"How do you arrest somebody and make them your No. 1 suspect so fast? There has to be further investigation," he said.
Several elements from Aug. 15 still don't add up. In early November, the victim said he told police the night of the attack he had seen his assailants at Stop N Save. This information was not in Steele's police report. Police said they did not learn this until early September, when the victim approached police at the Stanislaus County Courthouse and said he wanted to add to his statement. Houston had been in jail for three weeks.
Had police known the assailants were at the market, they would have scrambled to watch the surveillance tape, Steele said Sunday.
Even after the victim told police about seeing the robbers earlier, it took more than a month for someone to track down the store surveillance tape, despite efforts by Houston's defense attorney, Robert Schell, to see it sooner. It usually takes about two weeks to get this kind of evidence, said Baker, the deputy district attorney. After waiting for the tape for three or four weeks, Baker said, he learned that the police detective charged with getting the tape had been out of the office on training or vacation. Baker rushed to pick up the tape and watch it; Houston was released the next day.
Putting together a puzzle
Eyewitness identification is just one piece of evidence police gather when they try to connect a suspect to a crime, Gundlach said. They evaluate whether someone matches the suspect's description. They consider the time and location of the crime and whether a suspect was nearby. They look at someone's behavior to see whether it's suspicious.
"The test comes back to what's reasonable to the officer," he said. "There was plenty of information that night to think that (Houston) could have been the right guy."
But although Modesto police followed procedure, an innocent man spent nearly two months in jail. Recent studies on memory, lineup structure and identification techniques have urged more stringent guidelines for law enforcement. Several states have adopted such guidelines. California was not among them. For many agencies, however, there just isn't time to gain a deep understanding of how memory works.
"Police are responsible for knowing 43 million different things," said psychologist Reisberg. "How to recognize different kinds of weapons, drive really fast if you're chasing somebody, understand search warrants and probable cause. We're asking them to do one hell of a difficult job."
Cadets at the Ray Simon Regional Criminal Justice Training Center in Modesto receive 3½ pages of reading on eyewitness identification procedures; most of what they learn happens after they graduate from the academy, said director Lt. Jim Gordon. He said the academy would consider assigning a research paper on memory and eyewitness identification to cadets.
Some experts say it's not enough. With few exceptions, the legal system has not conducted research on eyewitness evidence, has never conducted an experiment on memory and has no scientific theory about how memory works, according to one of the leading experts on memory research, Gary L. Wells, a professor at Iowa State University.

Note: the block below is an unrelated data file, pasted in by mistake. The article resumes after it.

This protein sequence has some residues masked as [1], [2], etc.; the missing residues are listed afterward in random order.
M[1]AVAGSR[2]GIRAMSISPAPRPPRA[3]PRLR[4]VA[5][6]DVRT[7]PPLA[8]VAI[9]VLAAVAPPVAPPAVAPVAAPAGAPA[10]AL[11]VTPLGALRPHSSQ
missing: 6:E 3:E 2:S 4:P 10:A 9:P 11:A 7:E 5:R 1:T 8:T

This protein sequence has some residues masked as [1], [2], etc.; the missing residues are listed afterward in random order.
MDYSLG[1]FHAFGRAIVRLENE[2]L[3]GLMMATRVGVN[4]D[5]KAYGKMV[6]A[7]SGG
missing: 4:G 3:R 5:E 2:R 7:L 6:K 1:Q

"Police receive inadequate or no training in carrying out reliable and valid eyewitness identification procedures," said psychologist Shomer.
But for the wrongfully accused who wind up in Houston's shoes in Stanislaus County, there's a chance their innocence could be overlooked. In her experience, situations such as Houston's happen at least several times a year, said Martha J. Carlton-Magaña, a Modesto defense attorney who worked for the Stanislaus County public defender's office for two decades before retiring in April. It's impossible to know for sure how often this happens, because DNA evidence, which isn't available in most cases, is the primary tool for exonerations.
Houston, she said, should consider himself lucky. Many defendants represented by public defenders never get to tell their side of the story; the office doesn't have the budget for an interviewer and attorneys barely get to look at their clients' files before court appearances, she said. People often sit in jail longer than they should, she added, because lawyers do not appear during arraignment, where they would have the chance to request a bail reduction or that their clients be released on their recognizance.
"Our system is broken in this county because we don't have the checks and balances in place that we should," she said.
Chief Deputy District Attorney John Goold said Houston's release shows the opposite.
"As much as possible, we can't have people in jail who did not commit crimes. When it happens, we want to find out as soon as possible," he said. "In all honesty, you have to say the system as a whole worked, even though he had to spend some time in jail."
Bee staff writer Emilie Raguso can be reached at firstname.lastname@example.org or 578-2235.